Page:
Allow me to select drive letter for the temp drive in virtual machine.
Customers have been asking for this every since IAAS went into preview. There are many customer migrating their on premise applications to Azure IAAS. Some of these applications have hard references to D: drive. It is possible to manually move temp drive from D: to another drive letter but it is hard to automate this. A simple fix for this is to move this temp drive to a Z: drive. A better fix may be to allow Azure Portal and PowerShell to select the drive letter for the temp drive during VM creation process.
This will simplify migrations.
We are looking into this. There are a few updates that we need to make on how we configure the ephemeral disk to ensure that Windows will consistently keep the same drive letter for this drive so that we can continue to keep the pagefile on the ephemeral disk to ensure optimal performance.
Justin King commented
Don't stop at the temp drive, the randomly populated floppy and DVD drives should follow the same logic. In the ARM template we simply need a removableDisk to match the oSDisk and dataDisk categories. Let us pick drive letters, and give us much needed flexibility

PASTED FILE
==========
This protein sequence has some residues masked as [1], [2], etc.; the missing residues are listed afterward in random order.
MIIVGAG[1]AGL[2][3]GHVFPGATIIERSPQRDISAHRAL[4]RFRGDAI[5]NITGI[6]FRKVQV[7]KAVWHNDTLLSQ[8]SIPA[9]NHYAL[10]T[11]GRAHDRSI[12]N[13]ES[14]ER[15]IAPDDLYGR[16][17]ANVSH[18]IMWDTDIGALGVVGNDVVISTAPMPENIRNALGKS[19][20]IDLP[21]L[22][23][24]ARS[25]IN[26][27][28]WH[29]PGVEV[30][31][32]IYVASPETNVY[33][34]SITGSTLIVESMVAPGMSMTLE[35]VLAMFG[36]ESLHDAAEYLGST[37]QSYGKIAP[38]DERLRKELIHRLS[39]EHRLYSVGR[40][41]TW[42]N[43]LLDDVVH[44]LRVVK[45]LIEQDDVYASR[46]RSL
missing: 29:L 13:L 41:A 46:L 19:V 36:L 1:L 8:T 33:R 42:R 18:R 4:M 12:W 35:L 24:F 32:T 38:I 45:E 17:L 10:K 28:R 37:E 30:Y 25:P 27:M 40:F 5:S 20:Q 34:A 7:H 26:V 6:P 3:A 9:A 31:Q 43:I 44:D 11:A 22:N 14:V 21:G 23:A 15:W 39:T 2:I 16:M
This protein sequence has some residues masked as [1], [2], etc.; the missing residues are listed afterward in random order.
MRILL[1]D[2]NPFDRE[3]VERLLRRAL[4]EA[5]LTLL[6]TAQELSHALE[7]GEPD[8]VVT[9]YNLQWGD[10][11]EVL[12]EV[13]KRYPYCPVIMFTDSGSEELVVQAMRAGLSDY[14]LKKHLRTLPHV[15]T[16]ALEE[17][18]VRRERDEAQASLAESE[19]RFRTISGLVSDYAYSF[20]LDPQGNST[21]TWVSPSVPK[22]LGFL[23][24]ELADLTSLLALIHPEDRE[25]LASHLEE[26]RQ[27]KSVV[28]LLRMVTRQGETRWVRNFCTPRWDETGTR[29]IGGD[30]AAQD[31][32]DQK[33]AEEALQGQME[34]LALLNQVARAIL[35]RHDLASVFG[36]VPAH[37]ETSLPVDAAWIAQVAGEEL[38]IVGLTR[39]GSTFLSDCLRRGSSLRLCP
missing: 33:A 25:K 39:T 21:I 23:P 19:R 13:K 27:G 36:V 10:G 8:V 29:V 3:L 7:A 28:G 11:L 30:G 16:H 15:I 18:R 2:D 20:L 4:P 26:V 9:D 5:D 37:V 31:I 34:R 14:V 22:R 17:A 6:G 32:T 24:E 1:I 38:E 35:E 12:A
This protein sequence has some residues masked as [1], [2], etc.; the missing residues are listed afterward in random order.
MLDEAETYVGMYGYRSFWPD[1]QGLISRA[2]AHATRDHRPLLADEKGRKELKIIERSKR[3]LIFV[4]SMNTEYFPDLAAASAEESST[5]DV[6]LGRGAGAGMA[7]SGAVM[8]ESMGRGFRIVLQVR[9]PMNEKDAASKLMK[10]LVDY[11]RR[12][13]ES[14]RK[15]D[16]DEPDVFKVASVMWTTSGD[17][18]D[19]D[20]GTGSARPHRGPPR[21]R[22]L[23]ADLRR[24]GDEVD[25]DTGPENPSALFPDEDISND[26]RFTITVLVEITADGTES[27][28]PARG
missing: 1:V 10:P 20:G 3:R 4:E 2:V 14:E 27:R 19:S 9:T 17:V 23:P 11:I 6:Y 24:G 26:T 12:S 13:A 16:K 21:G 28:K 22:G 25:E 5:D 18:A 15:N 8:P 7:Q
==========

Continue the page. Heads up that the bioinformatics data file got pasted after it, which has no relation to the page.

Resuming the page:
@bdcoder2 has opened an azure-powershell issue on this:
the first URL is not working, results in 404
Is there any progress to be reported on this? Since the letter can be changed post-deployment (in an awkward way) it looks like this should not be too difficult to implement as an option during deployment?
Samir FARHAT (MVP) commented
I know it's a limitation, but if you change the ephemeral disk letter after deploying the VM, it will stay this way, even if you deallocate the VM.
We made this part of the VM deployments on Azure, change the ephemeral disk letter to another letter
Rob Plank commented
What about moving the page file to a mount point on the C drive so no drive letters are used.
Walter Myers commented
I agree 100%, having encountered this on a SharePoint project. This may be a small thing, but is a pain for our customers that want to change their disk configuration.